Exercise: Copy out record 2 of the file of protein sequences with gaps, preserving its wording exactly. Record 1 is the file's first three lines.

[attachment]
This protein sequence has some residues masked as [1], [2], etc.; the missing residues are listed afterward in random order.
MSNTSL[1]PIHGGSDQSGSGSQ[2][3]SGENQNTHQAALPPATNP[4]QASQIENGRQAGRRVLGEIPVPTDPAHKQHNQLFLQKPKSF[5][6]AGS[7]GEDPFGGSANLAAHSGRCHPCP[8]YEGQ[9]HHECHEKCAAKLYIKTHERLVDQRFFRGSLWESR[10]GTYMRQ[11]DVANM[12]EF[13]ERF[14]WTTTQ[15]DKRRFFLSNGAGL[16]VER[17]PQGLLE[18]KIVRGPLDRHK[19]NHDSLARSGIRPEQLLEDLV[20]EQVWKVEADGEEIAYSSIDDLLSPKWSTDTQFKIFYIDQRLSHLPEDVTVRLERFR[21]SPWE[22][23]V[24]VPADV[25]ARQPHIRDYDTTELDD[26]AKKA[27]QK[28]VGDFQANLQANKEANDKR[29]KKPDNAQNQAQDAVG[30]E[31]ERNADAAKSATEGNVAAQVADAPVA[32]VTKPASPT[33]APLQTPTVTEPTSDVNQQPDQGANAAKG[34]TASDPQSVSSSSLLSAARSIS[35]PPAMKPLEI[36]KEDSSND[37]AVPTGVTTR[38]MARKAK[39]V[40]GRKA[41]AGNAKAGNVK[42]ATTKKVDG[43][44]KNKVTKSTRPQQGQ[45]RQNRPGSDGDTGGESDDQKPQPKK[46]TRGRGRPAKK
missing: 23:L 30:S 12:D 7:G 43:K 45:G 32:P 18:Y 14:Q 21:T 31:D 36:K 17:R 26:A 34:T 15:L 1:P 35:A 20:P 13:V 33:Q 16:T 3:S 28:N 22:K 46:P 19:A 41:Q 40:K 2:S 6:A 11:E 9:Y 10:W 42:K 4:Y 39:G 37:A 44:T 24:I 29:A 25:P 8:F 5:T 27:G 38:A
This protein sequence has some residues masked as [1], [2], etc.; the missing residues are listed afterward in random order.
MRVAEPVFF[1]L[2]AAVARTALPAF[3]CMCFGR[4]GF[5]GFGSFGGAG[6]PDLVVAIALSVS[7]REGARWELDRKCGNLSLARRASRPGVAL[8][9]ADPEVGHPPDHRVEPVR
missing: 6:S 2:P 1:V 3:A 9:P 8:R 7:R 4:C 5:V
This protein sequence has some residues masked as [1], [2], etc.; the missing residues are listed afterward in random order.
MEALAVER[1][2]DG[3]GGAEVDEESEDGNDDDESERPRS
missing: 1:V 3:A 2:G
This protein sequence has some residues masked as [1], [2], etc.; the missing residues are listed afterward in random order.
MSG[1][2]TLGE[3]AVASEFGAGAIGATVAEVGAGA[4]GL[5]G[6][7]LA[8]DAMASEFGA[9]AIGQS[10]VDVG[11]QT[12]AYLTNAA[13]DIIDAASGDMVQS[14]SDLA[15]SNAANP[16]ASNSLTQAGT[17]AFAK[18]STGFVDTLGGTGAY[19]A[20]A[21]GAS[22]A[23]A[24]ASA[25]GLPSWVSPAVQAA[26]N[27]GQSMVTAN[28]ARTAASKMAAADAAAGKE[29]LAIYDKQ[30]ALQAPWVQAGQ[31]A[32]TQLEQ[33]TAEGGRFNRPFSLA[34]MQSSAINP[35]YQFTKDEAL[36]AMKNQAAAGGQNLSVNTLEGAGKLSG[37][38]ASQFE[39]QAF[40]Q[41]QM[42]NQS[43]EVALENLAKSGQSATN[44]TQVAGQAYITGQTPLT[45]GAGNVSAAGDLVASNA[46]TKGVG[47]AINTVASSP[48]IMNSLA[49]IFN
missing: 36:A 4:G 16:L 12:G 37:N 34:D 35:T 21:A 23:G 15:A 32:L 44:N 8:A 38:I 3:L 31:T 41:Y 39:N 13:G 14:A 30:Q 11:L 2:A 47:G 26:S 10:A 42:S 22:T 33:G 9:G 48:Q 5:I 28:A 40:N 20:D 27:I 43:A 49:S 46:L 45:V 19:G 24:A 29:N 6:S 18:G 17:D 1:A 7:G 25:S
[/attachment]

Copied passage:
This protein sequence has some residues masked as [1], [2], etc.; the missing residues are listed afterward in random order.
MRVAEPVFF[1]L[2]AAVARTALPAF[3]CMCFGR[4]GF[5]GFGSFGGAG[6]PDLVVAIALSVS[7]REGARWELDRKCGNLSLARRASRPGVAL[8][9]ADPEVGHPPDHRVEPVR
missing: 6:S 2:P 1:V 3:A 9:P 8:R 7:R 4:C 5:V